With the title “consumers are not aware we are slaves inside the greenhouses” journalist James Rippingale of the Qatari channel describes Almeria as a place outside the law.
The documentary, published in Aljazeera last month, begins with a trade union member saying that “people die inside the greenhouses, because they have no protection.” It’s the second time this year that we have faced a serious accusation like this from an international network, stating that people die inside the greenhouses. It is incredible that a journalist begins a report with this level of accusation–without any evidence or data that validates what that person is saying. That they can do so with repercussion is outrageous.
Almería is a European city, and our production meets all the required quality standards, which are not few. The same is true in terms of occupational risk prevention.
You can get an idea of the ignorance and lack of research with which this report has been made from details such as the reported origin of migrants working in Almeria. According to James, most are from West Africa, from countries like Mali, when we all know that more than half of the migrants living in this area come from Morocco.
Of course, the documentary does not lack the unfortunate and real images of migrant settlements. As we have said before, Almeria is a city located on the most unequal border in the world, which separates Europe from Africa. It really is unfair to try to hold Almeria farmers responsible for the situation of vulnerability of people who come to this country in search of a better life. Even less so when the law requires them to live three years here before they can even ask for a work permit. All administrations, from town halls to the European Union, through local and central government, must work to end this disgraceful situation.
If there are businesses, from whatever sector, willing to take advantage of this vulnerability to get cheap labor, they can be deterred by inspections and controls from state security forces and heavy fines to face–and it is not our intention to defend them.
However, thousands of people from different countries also live in Almería who have successfully passed their immigration process and who are integrated into our society. The vast diversity of cultures studying in our public schools are proof of this.
The documentary continues, now talking about the working conditions inside the greenhouse, stating that “there is no security”. With this simple phrase, with a single stroke it eliminates all the work on the occupational risk prevention in a sector that is constantly audited to comply with EU requirements. Companies specializing in risk prevention, risk prevention courses, employee training, inspections and controls… The full reality is dashed by this simple phrase.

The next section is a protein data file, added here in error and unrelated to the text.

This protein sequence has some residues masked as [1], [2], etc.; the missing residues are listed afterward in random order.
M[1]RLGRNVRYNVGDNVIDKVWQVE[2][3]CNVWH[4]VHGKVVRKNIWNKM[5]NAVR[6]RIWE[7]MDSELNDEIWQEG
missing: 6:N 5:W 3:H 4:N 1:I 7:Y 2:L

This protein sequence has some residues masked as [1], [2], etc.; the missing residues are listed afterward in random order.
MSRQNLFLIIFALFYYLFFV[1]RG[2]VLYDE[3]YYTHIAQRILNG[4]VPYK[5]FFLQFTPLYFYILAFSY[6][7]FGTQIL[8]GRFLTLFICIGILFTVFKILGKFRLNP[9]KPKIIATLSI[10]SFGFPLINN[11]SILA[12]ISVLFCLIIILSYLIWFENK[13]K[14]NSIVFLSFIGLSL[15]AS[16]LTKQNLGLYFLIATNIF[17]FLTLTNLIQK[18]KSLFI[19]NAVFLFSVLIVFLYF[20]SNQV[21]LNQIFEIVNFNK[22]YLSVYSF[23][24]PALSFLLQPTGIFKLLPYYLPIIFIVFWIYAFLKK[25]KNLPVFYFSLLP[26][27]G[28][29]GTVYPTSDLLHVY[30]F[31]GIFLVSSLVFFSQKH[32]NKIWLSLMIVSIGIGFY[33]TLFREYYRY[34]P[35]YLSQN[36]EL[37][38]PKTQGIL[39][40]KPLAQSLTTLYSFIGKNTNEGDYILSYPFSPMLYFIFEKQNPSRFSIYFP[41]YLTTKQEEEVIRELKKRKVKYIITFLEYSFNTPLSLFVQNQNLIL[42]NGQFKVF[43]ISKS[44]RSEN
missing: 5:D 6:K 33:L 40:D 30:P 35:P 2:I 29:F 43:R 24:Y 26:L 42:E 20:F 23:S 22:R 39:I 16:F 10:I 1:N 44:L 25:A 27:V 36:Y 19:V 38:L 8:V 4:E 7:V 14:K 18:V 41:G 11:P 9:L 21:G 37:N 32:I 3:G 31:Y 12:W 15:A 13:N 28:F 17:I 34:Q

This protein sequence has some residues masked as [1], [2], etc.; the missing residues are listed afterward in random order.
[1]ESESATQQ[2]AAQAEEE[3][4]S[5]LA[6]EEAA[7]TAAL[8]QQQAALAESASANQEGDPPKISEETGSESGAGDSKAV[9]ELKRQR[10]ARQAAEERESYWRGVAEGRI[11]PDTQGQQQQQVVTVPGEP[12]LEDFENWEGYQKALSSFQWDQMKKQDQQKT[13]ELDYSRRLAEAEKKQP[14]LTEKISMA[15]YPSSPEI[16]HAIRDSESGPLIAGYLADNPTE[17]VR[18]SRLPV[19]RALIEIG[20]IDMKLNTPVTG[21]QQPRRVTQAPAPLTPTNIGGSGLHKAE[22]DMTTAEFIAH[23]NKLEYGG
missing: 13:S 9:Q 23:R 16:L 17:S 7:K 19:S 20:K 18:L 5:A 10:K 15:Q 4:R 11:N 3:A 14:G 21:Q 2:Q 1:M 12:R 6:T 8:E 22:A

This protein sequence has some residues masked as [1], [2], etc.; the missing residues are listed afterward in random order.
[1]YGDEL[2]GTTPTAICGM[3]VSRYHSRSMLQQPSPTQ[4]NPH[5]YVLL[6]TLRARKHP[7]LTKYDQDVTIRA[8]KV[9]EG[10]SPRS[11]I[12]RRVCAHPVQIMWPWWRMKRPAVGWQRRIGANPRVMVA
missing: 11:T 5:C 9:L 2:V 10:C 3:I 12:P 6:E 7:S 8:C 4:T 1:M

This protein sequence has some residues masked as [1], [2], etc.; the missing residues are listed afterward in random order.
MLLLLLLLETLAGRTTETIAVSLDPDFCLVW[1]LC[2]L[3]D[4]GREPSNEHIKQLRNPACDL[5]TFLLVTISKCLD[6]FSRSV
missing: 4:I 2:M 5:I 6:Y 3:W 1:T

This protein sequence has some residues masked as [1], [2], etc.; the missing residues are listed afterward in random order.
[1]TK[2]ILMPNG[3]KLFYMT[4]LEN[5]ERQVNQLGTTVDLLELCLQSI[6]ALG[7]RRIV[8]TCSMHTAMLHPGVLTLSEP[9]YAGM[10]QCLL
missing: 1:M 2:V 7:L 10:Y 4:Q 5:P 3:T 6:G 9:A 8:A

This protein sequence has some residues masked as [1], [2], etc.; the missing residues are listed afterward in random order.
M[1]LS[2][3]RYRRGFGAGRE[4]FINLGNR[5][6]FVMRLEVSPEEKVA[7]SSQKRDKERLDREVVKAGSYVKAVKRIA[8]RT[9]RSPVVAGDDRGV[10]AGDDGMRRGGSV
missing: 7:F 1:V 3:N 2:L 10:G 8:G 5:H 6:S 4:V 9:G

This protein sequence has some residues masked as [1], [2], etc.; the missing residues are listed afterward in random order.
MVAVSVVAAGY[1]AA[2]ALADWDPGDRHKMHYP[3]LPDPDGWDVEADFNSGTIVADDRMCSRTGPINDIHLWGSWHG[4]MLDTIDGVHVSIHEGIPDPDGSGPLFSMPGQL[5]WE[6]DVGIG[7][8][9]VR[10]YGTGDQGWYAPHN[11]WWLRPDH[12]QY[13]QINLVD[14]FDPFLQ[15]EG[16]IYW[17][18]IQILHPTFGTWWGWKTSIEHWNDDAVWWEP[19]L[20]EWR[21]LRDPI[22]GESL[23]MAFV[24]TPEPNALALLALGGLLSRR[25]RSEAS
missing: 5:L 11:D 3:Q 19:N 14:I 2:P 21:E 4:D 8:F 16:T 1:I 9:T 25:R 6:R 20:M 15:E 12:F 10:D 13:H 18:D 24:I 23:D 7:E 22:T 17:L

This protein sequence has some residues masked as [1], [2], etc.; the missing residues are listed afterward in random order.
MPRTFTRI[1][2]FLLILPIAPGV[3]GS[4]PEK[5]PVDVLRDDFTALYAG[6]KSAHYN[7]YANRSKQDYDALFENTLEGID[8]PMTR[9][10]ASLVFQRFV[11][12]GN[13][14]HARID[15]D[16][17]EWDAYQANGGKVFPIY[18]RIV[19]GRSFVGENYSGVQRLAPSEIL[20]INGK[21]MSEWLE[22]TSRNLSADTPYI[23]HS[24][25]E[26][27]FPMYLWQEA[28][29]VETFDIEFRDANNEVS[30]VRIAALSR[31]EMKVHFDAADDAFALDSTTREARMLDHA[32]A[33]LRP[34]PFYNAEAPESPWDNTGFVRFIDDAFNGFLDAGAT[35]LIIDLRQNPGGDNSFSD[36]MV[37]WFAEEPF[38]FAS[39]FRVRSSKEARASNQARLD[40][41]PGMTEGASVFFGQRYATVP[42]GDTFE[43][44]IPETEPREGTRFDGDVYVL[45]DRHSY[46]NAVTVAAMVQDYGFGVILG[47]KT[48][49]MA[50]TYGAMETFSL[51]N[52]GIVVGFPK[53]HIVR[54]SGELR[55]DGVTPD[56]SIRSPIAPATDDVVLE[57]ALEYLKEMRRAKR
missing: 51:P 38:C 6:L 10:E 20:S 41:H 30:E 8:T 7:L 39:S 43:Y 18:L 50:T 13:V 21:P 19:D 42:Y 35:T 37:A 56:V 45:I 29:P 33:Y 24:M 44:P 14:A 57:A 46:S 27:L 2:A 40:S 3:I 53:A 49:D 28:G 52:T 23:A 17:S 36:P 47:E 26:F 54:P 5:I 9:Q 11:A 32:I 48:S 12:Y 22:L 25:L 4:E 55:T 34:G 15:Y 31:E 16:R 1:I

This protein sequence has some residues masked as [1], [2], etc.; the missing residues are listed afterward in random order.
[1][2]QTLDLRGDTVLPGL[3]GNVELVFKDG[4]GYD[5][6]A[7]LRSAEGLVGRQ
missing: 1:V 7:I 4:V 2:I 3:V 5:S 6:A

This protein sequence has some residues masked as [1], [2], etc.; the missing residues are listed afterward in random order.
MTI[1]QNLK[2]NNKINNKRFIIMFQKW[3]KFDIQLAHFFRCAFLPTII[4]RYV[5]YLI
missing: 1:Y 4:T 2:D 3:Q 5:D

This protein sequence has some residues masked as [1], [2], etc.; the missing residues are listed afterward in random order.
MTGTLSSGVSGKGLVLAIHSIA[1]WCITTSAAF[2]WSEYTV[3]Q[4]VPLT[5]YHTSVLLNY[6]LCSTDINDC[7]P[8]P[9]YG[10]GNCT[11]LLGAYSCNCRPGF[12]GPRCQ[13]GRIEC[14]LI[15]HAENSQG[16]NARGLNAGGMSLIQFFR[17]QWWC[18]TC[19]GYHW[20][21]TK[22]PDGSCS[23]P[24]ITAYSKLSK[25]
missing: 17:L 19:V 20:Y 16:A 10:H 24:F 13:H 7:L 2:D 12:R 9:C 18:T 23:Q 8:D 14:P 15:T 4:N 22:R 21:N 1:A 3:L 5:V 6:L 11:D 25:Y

“The temperature is 50°C.” Those of us who work in greenhouses know that in the summer months there is no activity, and that during the rest of the year they start working at dawn and do not work in the midday hours. The funny thing is that these statements are accompanied by images of people working in greenhouses that are quite sheltered, and each one with a cart, while the union representative says that “we must lift weights that sometimes exceed our own energy.”
“Being exposed to the inhalation of products of which you do not know their origin. The danger”. It is not surprising that this man thinks that people die in the greenhouses, but what we do not know is if he has ever stepped foot inside one. Almeria has been working with integrated control for 20 years, and the use of phytosanitary products has been drastically reduced. Even so, when they do have to be used, extensive risk prevention and employee training is in place, which make the greenhouse a safe place. Although, as in any sector, workplace accidents can occur. In that case, there are laws in place to judge who the responsible parties are and make them pay.
The height of the madness is when they say that workers are not entitled to medical insurance. This journalist ignores that in this country there is universal healthcare, and that all of us who live here, with or without papers, have the right to free medical assistance.
So no, the greenhouse is not a dangerous place, and we don’t sacrifice migrants to sell vegetables. There are also quality standards such as SMETA or GRASP that certify the good social practices of companies—certifications that we practice in Eurosol voluntarily.